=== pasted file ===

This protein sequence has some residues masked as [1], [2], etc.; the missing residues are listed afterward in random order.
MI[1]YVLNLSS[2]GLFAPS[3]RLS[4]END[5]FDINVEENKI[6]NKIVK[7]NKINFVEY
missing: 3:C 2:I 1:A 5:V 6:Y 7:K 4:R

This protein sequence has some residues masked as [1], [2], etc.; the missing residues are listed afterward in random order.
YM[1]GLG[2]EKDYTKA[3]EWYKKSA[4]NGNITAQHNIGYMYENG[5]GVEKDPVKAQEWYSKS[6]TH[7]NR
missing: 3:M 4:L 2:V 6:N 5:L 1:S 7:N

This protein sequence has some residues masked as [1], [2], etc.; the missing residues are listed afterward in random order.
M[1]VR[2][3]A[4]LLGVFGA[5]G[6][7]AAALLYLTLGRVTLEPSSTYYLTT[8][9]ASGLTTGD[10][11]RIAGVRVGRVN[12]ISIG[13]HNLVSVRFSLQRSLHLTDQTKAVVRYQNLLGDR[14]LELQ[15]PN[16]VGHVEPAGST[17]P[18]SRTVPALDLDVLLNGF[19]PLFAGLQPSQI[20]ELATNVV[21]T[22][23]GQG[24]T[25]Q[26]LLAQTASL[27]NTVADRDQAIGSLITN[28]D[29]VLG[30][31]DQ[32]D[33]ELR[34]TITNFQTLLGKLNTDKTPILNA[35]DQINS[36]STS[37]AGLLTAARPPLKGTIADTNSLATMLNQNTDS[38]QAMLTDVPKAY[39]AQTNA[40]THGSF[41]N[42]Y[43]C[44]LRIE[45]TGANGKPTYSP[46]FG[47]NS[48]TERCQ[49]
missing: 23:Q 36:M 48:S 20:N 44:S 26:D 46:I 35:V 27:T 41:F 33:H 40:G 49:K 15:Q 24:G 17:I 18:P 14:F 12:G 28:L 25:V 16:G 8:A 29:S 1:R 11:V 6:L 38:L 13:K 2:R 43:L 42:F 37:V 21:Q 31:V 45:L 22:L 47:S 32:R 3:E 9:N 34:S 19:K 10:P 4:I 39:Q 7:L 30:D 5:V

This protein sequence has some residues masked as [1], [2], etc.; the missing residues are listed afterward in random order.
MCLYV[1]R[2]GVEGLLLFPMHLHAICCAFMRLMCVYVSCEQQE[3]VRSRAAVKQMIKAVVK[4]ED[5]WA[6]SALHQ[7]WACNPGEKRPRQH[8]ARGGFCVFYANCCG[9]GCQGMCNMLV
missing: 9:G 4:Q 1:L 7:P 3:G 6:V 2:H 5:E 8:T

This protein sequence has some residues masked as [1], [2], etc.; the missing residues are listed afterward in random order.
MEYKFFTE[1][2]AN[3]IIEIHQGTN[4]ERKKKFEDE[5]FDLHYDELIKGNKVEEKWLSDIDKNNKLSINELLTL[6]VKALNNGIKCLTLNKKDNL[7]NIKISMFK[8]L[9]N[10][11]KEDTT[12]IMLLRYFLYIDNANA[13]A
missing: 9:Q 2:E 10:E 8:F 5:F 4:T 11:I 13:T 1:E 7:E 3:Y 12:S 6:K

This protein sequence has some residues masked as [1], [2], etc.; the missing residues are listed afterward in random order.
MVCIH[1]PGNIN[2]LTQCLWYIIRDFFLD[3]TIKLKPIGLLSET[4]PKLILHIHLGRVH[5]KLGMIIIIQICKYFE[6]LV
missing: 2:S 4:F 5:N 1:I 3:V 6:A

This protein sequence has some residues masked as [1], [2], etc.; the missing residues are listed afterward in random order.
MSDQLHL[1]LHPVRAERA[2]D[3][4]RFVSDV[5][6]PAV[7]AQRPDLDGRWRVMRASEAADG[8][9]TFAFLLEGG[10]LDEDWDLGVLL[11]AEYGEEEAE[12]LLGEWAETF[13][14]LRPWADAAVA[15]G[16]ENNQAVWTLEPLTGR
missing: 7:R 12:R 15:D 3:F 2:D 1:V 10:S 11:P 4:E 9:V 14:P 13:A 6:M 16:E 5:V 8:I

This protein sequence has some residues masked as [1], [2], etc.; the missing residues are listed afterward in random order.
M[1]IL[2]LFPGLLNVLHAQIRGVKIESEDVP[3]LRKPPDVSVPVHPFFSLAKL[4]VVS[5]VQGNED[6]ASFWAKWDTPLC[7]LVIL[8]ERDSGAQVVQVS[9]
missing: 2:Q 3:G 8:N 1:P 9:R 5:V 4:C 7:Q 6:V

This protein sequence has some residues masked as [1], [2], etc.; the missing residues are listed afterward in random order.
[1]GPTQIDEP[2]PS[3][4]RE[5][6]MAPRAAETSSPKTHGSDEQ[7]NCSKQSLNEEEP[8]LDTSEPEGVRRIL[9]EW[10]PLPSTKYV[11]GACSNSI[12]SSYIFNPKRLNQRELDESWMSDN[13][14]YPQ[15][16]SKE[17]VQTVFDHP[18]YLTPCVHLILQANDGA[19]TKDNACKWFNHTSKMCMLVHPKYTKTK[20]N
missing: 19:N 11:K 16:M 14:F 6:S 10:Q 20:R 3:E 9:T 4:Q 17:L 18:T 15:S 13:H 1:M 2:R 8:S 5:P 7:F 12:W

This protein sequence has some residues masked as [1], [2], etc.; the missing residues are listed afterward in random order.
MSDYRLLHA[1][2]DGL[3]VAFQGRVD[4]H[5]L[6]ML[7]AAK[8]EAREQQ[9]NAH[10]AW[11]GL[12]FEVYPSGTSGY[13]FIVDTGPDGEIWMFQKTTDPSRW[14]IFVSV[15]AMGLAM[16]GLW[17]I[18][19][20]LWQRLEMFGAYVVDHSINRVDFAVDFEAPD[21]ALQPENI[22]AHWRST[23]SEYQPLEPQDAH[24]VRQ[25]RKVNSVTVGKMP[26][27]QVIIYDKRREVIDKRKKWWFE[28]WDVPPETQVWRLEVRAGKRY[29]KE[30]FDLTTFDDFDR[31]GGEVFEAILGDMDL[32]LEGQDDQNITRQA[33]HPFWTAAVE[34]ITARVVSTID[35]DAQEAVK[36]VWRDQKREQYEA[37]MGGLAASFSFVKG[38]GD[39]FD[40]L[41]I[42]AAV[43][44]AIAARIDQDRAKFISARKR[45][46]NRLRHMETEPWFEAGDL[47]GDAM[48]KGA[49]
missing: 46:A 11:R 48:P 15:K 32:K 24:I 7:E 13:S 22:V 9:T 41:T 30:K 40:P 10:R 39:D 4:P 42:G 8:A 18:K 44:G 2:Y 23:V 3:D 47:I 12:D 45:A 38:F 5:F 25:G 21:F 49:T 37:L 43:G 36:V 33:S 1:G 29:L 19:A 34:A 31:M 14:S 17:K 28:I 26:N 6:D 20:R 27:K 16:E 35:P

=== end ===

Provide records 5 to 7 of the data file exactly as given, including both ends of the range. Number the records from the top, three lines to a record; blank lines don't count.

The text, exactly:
This protein sequence has some residues masked as [1], [2], etc.; the missing residues are listed afterward in random order.
MEYKFFTE[1][2]AN[3]IIEIHQGTN[4]ERKKKFEDE[5]FDLHYDELIKGNKVEEKWLSDIDKNNKLSINELLTL[6]VKALNNGIKCLTLNKKDNL[7]NIKISMFK[8]L[9]N[10][11]KEDTT[12]IMLLRYFLYIDNANA[13]A
missing: 9:Q 2:E 10:E 8:F 5:F 4:T 11:I 13:T 1:E 7:E 3:Y 12:S 6:K

This protein sequence has some residues masked as [1], [2], etc.; the missing residues are listed afterward in random order.
MVCIH[1]PGNIN[2]LTQCLWYIIRDFFLD[3]TIKLKPIGLLSET[4]PKLILHIHLGRVH[5]KLGMIIIIQICKYFE[6]LV
missing: 2:S 4:F 5:N 1:I 3:V 6:A

This protein sequence has some residues masked as [1], [2], etc.; the missing residues are listed afterward in random order.
MSDQLHL[1]LHPVRAERA[2]D[3][4]RFVSDV[5][6]PAV[7]AQRPDLDGRWRVMRASEAADG[8][9]TFAFLLEGG[10]LDEDWDLGVLL[11]AEYGEEEAE[12]LLGEWAETF[13][14]LRPWADAAVA[15]G[16]ENNQAVWTLEPLTGR
missing: 7:R 12:R 15:D 3:F 2:D 1:V 10:S 11:P 4:E 9:V 14:P 13:A 6:M 16:E 5:V 8:I